The analysis did find significant differences in gene sequence between the eusocial and solitary bees. The researchers also saw patterns of genetic change unique to either the highly eusocial or primitively eusocial bees. The frequency and pattern of these changes in gene sequence suggest "signatures of accelerated evolution" specific to each type of eusociality, and to eusociality in general, the researchers reported.

"What we find is that there are some genes that show signatures of selection across the different independent evolutions (of eusocial bees)," Robinson said. "They might be representatives of the 'gotta have it' genes if you're going to evolve eusociality. But others are more lineage-specific."

This study was made possible with a one-gigabyte sequencing grant from 454 Life Sciences (Roche Diagnostics Corp.) by way of the Roche 1GB contest. The National Science Foundation and the National Institutes of Health also supported the research.

The study team also included researchers from Cornell University and from the Program in Ecology, Evolution and Conservation Biology and the Institute for Genomic Biology at Illinois.


Story Source:

The above story is based on materials provided by University of Illinois at Urbana-Champaign. Note: Materials may be edited for content and length.


Journal Reference:

  1. S. Hollis Woodard, Brielle J. Fischman, Aarti Venkat, Matt E. Hudson, Kranthi Varala, Sydney A. Cameron, Andrew G. Clark, Gene E. Robinson. Genes involved in convergent evolution of eusociality in bees. Proceedings of the National Academy of Sciences, 2011; DOI: 10.1073/pnas.1103457108

Cite This Page:

University of Illinois at Urbana-Champaign. "Genetic study offers insight into the social lives of bees." ScienceDaily. ScienceDaily, 19 April 2011. <www.sciencedaily.com/releases/2011/04/110411152529.htm>.
University of Illinois at Urbana-Champaign. (2011, April 19). Genetic study offers insight into the social lives of bees. ScienceDaily. Retrieved August 29, 2014 from www.sciencedaily.com/releases/2011/04/110411152529.htm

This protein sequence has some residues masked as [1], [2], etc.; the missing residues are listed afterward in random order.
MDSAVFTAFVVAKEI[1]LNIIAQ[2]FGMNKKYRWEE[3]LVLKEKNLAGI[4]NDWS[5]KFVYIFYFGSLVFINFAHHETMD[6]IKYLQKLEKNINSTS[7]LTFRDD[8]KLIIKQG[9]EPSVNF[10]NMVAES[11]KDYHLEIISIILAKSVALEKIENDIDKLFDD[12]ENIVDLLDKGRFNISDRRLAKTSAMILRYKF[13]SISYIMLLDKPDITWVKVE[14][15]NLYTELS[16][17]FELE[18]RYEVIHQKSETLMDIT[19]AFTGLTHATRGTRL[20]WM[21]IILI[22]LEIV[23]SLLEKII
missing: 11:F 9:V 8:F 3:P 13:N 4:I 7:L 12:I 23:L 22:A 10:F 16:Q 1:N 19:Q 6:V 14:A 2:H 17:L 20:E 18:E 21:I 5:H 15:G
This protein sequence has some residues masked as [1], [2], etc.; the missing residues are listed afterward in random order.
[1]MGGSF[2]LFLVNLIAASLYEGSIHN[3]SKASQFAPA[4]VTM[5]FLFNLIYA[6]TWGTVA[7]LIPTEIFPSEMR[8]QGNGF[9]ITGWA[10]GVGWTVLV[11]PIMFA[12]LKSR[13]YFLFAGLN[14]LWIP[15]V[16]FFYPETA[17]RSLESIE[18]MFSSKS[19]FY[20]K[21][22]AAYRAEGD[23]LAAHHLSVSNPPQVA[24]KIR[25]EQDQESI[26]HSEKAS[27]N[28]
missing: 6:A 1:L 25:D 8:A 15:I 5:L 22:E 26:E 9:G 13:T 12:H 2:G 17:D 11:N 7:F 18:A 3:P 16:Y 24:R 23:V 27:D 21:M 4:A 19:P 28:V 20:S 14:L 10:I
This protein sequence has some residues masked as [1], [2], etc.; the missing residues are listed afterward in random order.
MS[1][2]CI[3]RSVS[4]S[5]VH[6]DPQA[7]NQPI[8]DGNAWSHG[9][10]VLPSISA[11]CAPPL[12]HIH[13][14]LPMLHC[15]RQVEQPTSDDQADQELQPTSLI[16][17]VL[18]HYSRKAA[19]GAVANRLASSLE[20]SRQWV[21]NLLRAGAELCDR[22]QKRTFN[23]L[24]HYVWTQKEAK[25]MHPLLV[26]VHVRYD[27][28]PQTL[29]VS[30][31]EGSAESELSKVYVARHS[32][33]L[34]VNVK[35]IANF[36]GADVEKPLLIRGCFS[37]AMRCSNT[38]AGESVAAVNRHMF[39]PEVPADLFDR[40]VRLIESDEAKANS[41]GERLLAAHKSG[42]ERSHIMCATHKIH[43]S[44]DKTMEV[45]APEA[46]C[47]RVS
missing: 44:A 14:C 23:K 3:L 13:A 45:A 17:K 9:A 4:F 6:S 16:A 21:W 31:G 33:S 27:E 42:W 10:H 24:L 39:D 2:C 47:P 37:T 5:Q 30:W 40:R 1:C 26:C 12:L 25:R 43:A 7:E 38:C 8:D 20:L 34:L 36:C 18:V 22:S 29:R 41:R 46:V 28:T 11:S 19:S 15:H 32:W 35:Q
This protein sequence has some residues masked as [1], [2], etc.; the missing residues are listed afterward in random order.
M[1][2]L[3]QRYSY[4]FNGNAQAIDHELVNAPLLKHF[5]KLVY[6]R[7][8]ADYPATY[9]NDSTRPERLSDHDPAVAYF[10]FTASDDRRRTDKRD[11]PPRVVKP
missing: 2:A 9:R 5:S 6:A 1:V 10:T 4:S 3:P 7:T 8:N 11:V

University of Illinois at Urbana-Champaign. "Genetic study offers insight into the social lives of bees." ScienceDaily. www.sciencedaily.com/releases/2011/04/110411152529.htm (accessed August 29, 2014).

Share This




More Plants & Animals News

Friday, August 29, 2014

Featured Research

from universities, journals, and other organizations


Featured Videos

from AP, Reuters, AFP, and other news services

Killer Amoeba Found in Louisiana Water System

Killer Amoeba Found in Louisiana Water System

AP (Aug. 28, 2014) — State health officials say testing has confirmed the presence of a killer amoeba in a water system serving three St. John the Baptist Parish towns. (Aug. 28) Video provided by AP
Powered by NewsLook.com
Raw: Australian Sheep Gets Long Overdue Haircut

Raw: Australian Sheep Gets Long Overdue Haircut

AP (Aug. 28, 2014) — Hoping to break the record for world's wooliest, Shaun the sheep came up 10 pounds shy with his fleece weighing over 50 pounds after being shorn for the first time in years. (Aug. 28) Video provided by AP
Powered by NewsLook.com
Minds Blown: Scientists Develop Fish That Walk On Land

Minds Blown: Scientists Develop Fish That Walk On Land

Newsy (Aug. 28, 2014) — Canadian scientists looking into the very first land animals took a fish out of water and forced it to walk. Video provided by Newsy
Powered by NewsLook.com
Huge Ancient Wine Cellar Found In Israel

Huge Ancient Wine Cellar Found In Israel

Newsy (Aug. 28, 2014) — An international team uncovered a large ancient wine celler that likely belonged to a Cannonite ruler. Video provided by Newsy
Powered by NewsLook.com

Search ScienceDaily

Number of stories in archives: 140,361

Find with keyword(s):
 
Enter a keyword or phrase to search ScienceDaily for related topics and research stories.

Save/Print:
Share:  

Breaking News:
from the past week

In Other News

... from NewsDaily.com

Science News

Health News

Environment News

Technology News



Save/Print:
Share:  

Free Subscriptions


Get the latest science news with ScienceDaily's free email newsletters, updated daily and weekly. Or view hourly updated newsfeeds in your RSS reader:

Get Social & Mobile


Keep up to date with the latest news from ScienceDaily via social networks and mobile apps:

Have Feedback?


Tell us what you think of ScienceDaily -- we welcome both positive and negative comments. Have any problems using the site? Questions?
Mobile iPhone Android Web
Follow Facebook Twitter Google+
Subscribe RSS Feeds Email Newsletters
Latest Headlines Health & Medicine Mind & Brain Space & Time Matter & Energy Computers & Math Plants & Animals Earth & Climate Fossils & Ruins